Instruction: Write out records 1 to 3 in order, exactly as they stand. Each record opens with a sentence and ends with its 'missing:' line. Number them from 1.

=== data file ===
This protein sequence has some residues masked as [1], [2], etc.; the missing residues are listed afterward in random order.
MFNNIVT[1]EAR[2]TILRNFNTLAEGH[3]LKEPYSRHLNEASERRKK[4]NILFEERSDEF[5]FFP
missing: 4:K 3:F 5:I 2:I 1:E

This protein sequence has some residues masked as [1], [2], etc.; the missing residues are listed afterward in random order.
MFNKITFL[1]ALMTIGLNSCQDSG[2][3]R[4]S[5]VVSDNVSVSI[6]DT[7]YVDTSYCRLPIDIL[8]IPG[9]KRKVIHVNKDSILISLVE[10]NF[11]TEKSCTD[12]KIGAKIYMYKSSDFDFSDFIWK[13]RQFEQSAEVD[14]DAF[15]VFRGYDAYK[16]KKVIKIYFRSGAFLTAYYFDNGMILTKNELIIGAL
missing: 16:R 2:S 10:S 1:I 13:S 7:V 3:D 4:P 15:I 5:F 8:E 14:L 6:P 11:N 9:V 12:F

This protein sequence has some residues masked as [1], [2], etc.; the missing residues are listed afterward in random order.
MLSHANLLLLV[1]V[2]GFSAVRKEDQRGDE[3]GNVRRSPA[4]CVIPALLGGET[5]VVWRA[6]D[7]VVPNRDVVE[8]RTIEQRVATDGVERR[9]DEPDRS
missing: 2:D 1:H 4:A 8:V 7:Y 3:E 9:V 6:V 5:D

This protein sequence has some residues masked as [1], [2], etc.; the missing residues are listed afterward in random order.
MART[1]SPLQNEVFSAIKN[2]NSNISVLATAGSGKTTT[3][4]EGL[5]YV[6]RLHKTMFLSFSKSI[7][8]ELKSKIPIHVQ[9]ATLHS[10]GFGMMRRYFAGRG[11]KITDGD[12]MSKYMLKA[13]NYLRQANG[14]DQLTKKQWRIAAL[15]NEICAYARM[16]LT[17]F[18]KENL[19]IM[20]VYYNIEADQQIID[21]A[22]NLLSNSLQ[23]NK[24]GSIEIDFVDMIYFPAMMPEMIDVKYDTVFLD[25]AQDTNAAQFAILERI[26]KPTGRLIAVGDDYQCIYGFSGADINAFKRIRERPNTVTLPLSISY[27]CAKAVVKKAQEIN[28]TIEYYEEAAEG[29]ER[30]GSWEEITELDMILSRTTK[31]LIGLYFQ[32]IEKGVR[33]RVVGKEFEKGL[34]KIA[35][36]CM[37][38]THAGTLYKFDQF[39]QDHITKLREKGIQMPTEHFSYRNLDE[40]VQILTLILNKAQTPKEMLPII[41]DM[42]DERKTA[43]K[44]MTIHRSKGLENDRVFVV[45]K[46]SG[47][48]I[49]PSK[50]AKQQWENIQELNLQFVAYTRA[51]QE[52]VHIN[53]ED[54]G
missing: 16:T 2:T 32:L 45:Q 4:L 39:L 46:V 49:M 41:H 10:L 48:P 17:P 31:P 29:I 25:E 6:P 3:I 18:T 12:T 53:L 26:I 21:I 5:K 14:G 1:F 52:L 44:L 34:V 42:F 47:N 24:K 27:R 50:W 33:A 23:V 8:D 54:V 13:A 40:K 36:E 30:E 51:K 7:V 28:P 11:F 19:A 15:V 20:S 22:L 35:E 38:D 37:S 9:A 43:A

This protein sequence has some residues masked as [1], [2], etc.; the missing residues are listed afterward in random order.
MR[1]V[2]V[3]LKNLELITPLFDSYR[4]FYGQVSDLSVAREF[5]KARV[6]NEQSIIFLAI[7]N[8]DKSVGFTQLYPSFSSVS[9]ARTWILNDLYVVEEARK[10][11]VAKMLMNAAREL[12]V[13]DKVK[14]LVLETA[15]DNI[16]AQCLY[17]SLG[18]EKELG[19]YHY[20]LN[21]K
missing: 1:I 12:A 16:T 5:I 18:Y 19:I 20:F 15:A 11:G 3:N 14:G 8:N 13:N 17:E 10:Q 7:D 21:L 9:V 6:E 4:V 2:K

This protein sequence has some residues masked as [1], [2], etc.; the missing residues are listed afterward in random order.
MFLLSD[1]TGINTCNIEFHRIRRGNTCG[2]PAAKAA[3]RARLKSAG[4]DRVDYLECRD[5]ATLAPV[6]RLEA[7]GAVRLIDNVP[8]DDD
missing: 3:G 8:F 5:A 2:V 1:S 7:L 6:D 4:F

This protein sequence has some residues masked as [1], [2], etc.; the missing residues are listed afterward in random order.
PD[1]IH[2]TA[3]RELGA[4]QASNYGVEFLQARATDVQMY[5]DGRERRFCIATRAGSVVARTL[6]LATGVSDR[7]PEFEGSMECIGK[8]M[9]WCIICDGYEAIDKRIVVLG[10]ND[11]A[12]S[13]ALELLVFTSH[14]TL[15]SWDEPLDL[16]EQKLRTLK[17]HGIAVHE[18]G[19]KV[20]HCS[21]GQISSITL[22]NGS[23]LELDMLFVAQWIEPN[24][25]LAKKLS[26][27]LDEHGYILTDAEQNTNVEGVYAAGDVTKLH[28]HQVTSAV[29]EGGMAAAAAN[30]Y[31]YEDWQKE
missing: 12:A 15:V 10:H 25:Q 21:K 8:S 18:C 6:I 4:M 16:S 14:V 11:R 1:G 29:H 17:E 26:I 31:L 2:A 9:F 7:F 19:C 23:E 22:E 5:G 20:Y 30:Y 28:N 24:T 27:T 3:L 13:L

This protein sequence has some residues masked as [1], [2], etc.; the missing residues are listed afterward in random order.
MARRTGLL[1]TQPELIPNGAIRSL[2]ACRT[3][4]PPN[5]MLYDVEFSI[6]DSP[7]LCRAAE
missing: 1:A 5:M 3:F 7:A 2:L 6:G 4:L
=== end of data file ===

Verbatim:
This protein sequence has some residues masked as [1], [2], etc.; the missing residues are listed afterward in random order.
MFNNIVT[1]EAR[2]TILRNFNTLAEGH[3]LKEPYSRHLNEASERRKK[4]NILFEERSDEF[5]FFP
missing: 4:K 3:F 5:I 2:I 1:E

This protein sequence has some residues masked as [1], [2], etc.; the missing residues are listed afterward in random order.
MFNKITFL[1]ALMTIGLNSCQDSG[2][3]R[4]S[5]VVSDNVSVSI[6]DT[7]YVDTSYCRLPIDIL[8]IPG[9]KRKVIHVNKDSILISLVE[10]NF[11]TEKSCTD[12]KIGAKIYMYKSSDFDFSDFIWK[13]RQFEQSAEVD[14]DAF[15]VFRGYDAYK[16]KKVIKIYFRSGAFLTAYYFDNGMILTKNELIIGAL
missing: 16:R 2:S 10:S 1:I 13:S 7:V 3:D 4:P 15:I 5:F 8:E 14:L 6:P 11:N 9:V 12:F

This protein sequence has some residues masked as [1], [2], etc.; the missing residues are listed afterward in random order.
MLSHANLLLLV[1]V[2]GFSAVRKEDQRGDE[3]GNVRRSPA[4]CVIPALLGGET[5]VVWRA[6]D[7]VVPNRDVVE[8]RTIEQRVATDGVERR[9]DEPDRS
missing: 2:D 1:H 4:A 8:V 7:Y 3:E 9:V 6:V 5:D